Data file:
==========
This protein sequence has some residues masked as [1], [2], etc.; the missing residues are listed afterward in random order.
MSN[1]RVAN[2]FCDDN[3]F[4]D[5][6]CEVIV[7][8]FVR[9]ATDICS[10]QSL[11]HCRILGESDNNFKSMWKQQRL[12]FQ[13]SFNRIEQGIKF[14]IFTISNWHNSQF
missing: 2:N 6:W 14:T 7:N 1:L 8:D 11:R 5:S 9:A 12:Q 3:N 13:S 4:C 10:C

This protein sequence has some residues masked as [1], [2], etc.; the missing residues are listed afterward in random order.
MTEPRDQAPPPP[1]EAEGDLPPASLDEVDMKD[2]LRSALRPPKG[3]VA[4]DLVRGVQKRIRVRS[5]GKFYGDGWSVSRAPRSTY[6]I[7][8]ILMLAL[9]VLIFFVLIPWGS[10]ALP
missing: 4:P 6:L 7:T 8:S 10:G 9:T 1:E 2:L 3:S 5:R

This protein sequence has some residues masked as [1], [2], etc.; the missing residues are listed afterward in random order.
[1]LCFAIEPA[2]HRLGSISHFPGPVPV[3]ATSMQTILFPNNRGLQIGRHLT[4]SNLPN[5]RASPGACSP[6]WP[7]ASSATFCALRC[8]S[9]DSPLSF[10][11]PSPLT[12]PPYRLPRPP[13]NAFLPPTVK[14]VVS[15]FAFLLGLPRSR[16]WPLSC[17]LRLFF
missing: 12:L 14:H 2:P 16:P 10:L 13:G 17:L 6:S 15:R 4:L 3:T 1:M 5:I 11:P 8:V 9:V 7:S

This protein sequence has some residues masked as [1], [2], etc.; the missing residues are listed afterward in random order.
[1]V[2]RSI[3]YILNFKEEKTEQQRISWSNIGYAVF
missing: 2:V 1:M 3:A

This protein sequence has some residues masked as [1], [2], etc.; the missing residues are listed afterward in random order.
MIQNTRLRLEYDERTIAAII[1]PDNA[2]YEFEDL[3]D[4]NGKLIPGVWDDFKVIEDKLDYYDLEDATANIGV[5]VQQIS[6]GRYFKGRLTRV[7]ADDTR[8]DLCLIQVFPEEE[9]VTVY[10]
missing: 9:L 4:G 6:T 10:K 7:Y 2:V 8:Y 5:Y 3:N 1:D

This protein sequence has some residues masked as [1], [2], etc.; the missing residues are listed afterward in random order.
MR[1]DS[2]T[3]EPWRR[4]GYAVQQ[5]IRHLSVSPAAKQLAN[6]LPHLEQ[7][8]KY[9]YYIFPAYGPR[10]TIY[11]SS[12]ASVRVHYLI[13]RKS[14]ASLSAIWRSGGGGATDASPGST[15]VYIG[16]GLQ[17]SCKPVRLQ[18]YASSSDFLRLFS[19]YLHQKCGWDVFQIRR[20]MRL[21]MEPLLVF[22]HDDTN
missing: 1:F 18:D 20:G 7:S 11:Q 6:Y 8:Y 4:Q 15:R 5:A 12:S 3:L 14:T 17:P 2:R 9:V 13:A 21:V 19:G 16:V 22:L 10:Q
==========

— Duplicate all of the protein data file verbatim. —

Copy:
This protein sequence has some residues masked as [1], [2], etc.; the missing residues are listed afterward in random order.
MSN[1]RVAN[2]FCDDN[3]F[4]D[5][6]CEVIV[7][8]FVR[9]ATDICS[10]QSL[11]HCRILGESDNNFKSMWKQQRL[12]FQ[13]SFNRIEQGIKF[14]IFTISNWHNSQF
missing: 2:N 6:W 14:T 7:N 1:L 8:D 11:R 5:S 9:A 12:Q 3:N 13:S 4:C 10:C

This protein sequence has some residues masked as [1], [2], etc.; the missing residues are listed afterward in random order.
MTEPRDQAPPPP[1]EAEGDLPPASLDEVDMKD[2]LRSALRPPKG[3]VA[4]DLVRGVQKRIRVRS[5]GKFYGDGWSVSRAPRSTY[6]I[7][8]ILMLAL[9]VLIFFVLIPWGS[10]ALP
missing: 4:P 6:L 7:T 8:S 10:G 9:T 1:E 2:L 3:S 5:R

This protein sequence has some residues masked as [1], [2], etc.; the missing residues are listed afterward in random order.
[1]LCFAIEPA[2]HRLGSISHFPGPVPV[3]ATSMQTILFPNNRGLQIGRHLT[4]SNLPN[5]RASPGACSP[6]WP[7]ASSATFCALRC[8]S[9]DSPLSF[10][11]PSPLT[12]PPYRLPRPP[13]NAFLPPTVK[14]VVS[15]FAFLLGLPRSR[16]WPLSC[17]LRLFF
missing: 12:L 14:H 2:P 16:P 10:L 13:G 17:L 6:S 15:R 4:L 3:T 1:M 5:I 11:P 8:V 9:V 7:S

This protein sequence has some residues masked as [1], [2], etc.; the missing residues are listed afterward in random order.
[1]V[2]RSI[3]YILNFKEEKTEQQRISWSNIGYAVF
missing: 2:V 1:M 3:A

This protein sequence has some residues masked as [1], [2], etc.; the missing residues are listed afterward in random order.
MIQNTRLRLEYDERTIAAII[1]PDNA[2]YEFEDL[3]D[4]NGKLIPGVWDDFKVIEDKLDYYDLEDATANIGV[5]VQQIS[6]GRYFKGRLTRV[7]ADDTR[8]DLCLIQVFPEEE[9]VTVY[10]
missing: 9:L 4:G 6:T 10:K 7:Y 2:V 8:Y 5:Y 3:N 1:D

This protein sequence has some residues masked as [1], [2], etc.; the missing residues are listed afterward in random order.
MR[1]DS[2]T[3]EPWRR[4]GYAVQQ[5]IRHLSVSPAAKQLAN[6]LPHLEQ[7][8]KY[9]YYIFPAYGPR[10]TIY[11]SS[12]ASVRVHYLI[13]RKS[14]ASLSAIWRSGGGGATDASPGST[15]VYIG[16]GLQ[17]SCKPVRLQ[18]YASSSDFLRLFS[19]YLHQKCGWDVFQIRR[20]MRL[21]MEPLLVF[22]HDDTN
missing: 1:F 18:D 20:G 7:S 11:Q 6:Y 8:Y 4:Q 15:R 5:A 12:S 3:L 14:T 17:P 2:R 9:V 13:A 21:V 19:G 16:V 22:L 10:Q